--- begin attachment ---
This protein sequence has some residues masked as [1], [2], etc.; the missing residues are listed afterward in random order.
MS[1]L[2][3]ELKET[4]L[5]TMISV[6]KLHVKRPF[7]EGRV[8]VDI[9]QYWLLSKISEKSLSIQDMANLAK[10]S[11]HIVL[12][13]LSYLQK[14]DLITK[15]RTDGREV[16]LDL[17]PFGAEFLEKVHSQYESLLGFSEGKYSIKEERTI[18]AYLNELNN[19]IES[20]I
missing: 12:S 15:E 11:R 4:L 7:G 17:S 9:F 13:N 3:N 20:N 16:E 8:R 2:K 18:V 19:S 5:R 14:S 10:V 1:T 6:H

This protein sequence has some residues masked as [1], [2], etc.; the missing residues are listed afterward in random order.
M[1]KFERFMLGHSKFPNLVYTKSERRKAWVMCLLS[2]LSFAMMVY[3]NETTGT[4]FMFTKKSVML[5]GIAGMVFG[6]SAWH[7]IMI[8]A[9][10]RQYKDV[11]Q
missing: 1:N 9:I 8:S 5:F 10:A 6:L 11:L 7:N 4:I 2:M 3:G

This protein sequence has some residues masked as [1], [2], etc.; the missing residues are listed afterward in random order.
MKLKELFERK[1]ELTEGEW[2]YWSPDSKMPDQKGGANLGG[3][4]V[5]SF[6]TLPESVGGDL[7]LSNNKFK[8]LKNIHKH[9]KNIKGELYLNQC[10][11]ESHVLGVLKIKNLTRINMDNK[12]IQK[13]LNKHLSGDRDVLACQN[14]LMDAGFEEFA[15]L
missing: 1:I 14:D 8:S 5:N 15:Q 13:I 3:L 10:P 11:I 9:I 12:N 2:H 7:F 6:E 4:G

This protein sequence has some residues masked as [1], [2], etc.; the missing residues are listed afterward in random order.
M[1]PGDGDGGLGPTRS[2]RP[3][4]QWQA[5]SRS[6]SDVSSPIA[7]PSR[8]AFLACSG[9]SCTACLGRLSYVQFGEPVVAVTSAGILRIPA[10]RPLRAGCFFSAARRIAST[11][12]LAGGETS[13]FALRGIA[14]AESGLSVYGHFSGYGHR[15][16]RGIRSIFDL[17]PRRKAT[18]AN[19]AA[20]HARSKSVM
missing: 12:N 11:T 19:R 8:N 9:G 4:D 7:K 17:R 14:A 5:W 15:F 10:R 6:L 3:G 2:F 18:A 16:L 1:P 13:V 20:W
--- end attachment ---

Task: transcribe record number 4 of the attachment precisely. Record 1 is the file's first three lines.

This protein sequence has some residues masked as [1], [2], etc.; the missing residues are listed afterward in random order.
M[1]PGDGDGGLGPTRS[2]RP[3][4]QWQA[5]SRS[6]SDVSSPIA[7]PSR[8]AFLACSG[9]SCTACLGRLSYVQFGEPVVAVTSAGILRIPA[10]RPLRAGCFFSAARRIAST[11][12]LAGGETS[13]FALRGIA[14]AESGLSVYGHFSGYGHR[15][16]RGIRSIFDL[17]PRRKAT[18]AN[19]AA[20]HARSKSVM
missing: 12:N 11:T 19:R 8:N 9:G 4:D 7:K 17:R 14:A 5:W 15:F 10:R 6:L 3:G 2:F 18:A 16:L 1:P 13:V 20:W